28978 Ixion

28978 Ixion
File:Ixion planetoid nasa.jpg
Discovery
Discovered byDeep Ecliptic Survey
Discovery date22 May, 2001
Designations
MPC designation28978 Ixion
2001 KX76
TNO (plutino)[1]
Orbital characteristics[2]
Epoch December 31, 2006 (JD 2 454 100.5)
Aphelion7 370.503 Gm (49.269 AU)
Perihelion4 501.495 Gm (30.091 AU)
5 935.999 Gm (39.680 AU)
Eccentricity0.242
91 295.847 d (249.95 a)
4.66 km/s
268.546°
Inclination19.584°
71.028°
298.779°
Physical characteristics
Dimensions~650Script error: No such module "Su". [3]
< 822 km diameter[4]
< 2.24×10Script error: No such module "Gapnum". km²
Volume< 3.15×10Script error: No such module "Gapnum". km³
Mass≈3×10Script error: No such module "Gapnum".? kg[5]
Mean density
2.0? g/cm³
< 0.229 7? m/s²
< 0.434 6? km/s
? d
Albedo0.15-0.37[4]
Temperature≈44 K
Spectral type
(moderately red; B-V=1.03, V-R=0.61)
19.6 (opposition)
3.2[2]

28978 Ixion is a Kuiper belt object that was found on May 22, 2001. Ixion is a plutino (an object that has a 2:3 orbital resonance with Neptune) and could be a dwarf planet. Astronomers think that it has a diameter of about 800 km, which makes it the third biggest plutino. It is named after Ixion, a figure from Greek mythology. Before it was named Ixion, it had the provisional designation 2001 KX76.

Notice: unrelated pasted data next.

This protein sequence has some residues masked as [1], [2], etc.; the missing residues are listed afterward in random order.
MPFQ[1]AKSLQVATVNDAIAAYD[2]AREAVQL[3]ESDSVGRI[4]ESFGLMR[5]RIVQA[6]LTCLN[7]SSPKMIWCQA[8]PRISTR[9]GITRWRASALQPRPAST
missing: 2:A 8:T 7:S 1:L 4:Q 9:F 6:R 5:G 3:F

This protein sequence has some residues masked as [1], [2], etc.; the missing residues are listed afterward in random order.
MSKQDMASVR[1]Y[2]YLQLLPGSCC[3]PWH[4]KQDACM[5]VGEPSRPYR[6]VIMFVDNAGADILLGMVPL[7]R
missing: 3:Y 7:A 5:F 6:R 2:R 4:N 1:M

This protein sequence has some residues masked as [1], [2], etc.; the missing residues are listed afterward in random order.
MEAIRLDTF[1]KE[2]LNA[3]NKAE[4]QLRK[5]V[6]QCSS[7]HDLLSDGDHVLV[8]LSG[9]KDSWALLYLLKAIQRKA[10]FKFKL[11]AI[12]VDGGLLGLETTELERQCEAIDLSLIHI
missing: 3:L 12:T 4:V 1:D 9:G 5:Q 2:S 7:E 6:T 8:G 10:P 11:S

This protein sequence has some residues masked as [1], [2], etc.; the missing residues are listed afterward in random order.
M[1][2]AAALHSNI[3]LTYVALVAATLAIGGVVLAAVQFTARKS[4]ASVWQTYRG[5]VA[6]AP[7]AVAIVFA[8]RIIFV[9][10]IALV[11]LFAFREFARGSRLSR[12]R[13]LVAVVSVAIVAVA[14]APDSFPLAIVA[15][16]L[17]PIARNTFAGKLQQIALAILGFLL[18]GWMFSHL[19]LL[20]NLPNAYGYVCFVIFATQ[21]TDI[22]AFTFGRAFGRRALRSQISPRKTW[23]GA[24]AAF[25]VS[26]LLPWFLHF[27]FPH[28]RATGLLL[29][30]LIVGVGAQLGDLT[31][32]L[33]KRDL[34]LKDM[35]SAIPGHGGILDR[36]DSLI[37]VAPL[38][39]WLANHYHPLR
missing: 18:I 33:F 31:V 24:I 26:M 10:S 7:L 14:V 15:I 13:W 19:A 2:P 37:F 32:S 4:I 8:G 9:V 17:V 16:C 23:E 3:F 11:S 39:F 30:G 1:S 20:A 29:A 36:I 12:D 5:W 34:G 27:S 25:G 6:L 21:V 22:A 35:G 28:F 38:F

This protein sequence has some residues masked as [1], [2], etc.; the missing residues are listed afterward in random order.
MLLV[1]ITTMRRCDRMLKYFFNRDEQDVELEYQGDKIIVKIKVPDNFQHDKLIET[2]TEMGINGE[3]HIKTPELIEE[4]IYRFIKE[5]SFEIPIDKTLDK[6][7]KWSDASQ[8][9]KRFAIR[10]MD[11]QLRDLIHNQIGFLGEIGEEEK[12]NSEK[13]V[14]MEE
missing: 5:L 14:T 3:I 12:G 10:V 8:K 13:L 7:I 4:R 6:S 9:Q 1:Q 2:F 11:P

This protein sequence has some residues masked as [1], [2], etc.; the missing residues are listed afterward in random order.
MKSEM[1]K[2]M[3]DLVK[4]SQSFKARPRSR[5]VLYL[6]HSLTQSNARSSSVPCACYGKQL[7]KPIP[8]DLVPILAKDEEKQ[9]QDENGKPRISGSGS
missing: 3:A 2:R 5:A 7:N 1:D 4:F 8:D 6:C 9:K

References

  1. Marc W. Buie (2007-07-12). "Orbit Fit and Astrometric record for 28978". SwRI (Space Science Department). Retrieved 2008-09-29.
  2. 2.0 2.1 "JPL Small-Body Database Browser: 28978 Ixion (2001 KX76)". 2007-07-12 last obs. Retrieved 2008-10-04. Check date values in: |date= (help)
  3. John Stansberry, Will Grundy, Mike Brown, Dale Cruikshank, John Spencer, David Trilling, Jean-Luc Margot (2007). "Physical Properties of Kuiper Belt and Centaur Objects: Constraints from Spitzer Space Telescope". University of Arizona, Lowell Observatory, California Institute of Technology, NASA Ames Research Center, Southwest Research Institute, Cornell University. Retrieved 2008-11-17.CS1 maint: Multiple names: authors list (link)
  4. 4.0 4.1 Wm. Robert Johnston. "TNO/Centaur diameters and albedos".
  5. Using the 2007 Spitzer spherical radius of 325 km; volume of a sphere * an assumed density of 2 g/cm³ yields a mass (m=d*v) of 2.8E+20 kg